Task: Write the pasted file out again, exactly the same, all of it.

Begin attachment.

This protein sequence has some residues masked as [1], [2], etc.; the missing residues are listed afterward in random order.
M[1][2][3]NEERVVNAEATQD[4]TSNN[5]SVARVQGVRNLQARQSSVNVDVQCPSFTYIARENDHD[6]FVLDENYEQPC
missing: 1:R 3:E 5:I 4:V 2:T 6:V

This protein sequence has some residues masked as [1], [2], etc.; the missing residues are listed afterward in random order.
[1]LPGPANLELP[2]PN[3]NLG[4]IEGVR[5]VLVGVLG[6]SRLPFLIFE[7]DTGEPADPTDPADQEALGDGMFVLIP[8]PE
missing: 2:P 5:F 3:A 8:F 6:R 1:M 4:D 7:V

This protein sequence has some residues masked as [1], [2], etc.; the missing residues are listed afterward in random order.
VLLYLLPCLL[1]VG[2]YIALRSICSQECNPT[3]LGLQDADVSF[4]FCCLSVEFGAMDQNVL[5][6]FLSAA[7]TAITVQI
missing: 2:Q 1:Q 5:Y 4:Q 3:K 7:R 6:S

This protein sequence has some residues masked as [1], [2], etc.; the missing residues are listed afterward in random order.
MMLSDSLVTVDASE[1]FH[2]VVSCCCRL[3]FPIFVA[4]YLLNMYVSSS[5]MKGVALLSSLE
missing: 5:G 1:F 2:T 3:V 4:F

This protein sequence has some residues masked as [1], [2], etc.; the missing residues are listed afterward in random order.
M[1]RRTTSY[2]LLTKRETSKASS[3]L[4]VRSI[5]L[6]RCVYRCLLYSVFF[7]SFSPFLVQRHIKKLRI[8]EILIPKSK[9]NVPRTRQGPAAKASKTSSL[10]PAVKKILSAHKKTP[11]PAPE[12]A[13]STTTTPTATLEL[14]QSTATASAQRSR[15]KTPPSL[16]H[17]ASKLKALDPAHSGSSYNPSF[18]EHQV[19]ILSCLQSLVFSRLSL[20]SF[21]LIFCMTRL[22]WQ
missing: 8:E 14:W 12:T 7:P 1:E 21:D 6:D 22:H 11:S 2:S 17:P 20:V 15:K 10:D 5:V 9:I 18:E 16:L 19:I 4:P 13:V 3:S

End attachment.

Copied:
This protein sequence has some residues masked as [1], [2], etc.; the missing residues are listed afterward in random order.
M[1][2][3]NEERVVNAEATQD[4]TSNN[5]SVARVQGVRNLQARQSSVNVDVQCPSFTYIARENDHD[6]FVLDENYEQPC
missing: 1:R 3:E 5:I 4:V 2:T 6:V

This protein sequence has some residues masked as [1], [2], etc.; the missing residues are listed afterward in random order.
[1]LPGPANLELP[2]PN[3]NLG[4]IEGVR[5]VLVGVLG[6]SRLPFLIFE[7]DTGEPADPTDPADQEALGDGMFVLIP[8]PE
missing: 2:P 5:F 3:A 8:F 6:R 1:M 4:D 7:V

This protein sequence has some residues masked as [1], [2], etc.; the missing residues are listed afterward in random order.
VLLYLLPCLL[1]VG[2]YIALRSICSQECNPT[3]LGLQDADVSF[4]FCCLSVEFGAMDQNVL[5][6]FLSAA[7]TAITVQI
missing: 2:Q 1:Q 5:Y 4:Q 3:K 7:R 6:S

This protein sequence has some residues masked as [1], [2], etc.; the missing residues are listed afterward in random order.
MMLSDSLVTVDASE[1]FH[2]VVSCCCRL[3]FPIFVA[4]YLLNMYVSSS[5]MKGVALLSSLE
missing: 5:G 1:F 2:T 3:V 4:F

This protein sequence has some residues masked as [1], [2], etc.; the missing residues are listed afterward in random order.
M[1]RRTTSY[2]LLTKRETSKASS[3]L[4]VRSI[5]L[6]RCVYRCLLYSVFF[7]SFSPFLVQRHIKKLRI[8]EILIPKSK[9]NVPRTRQGPAAKASKTSSL[10]PAVKKILSAHKKTP[11]PAPE[12]A[13]STTTTPTATLEL[14]QSTATASAQRSR[15]KTPPSL[16]H[17]ASKLKALDPAHSGSSYNPSF[18]EHQV[19]ILSCLQSLVFSRLSL[20]SF[21]LIFCMTRL[22]WQ
missing: 8:E 14:W 12:T 7:P 1:E 21:D 6:D 22:H 11:S 2:S 17:P 20:V 15:K 10:D 5:V 9:I 18:E 16:L 19:I 4:P 13:V 3:S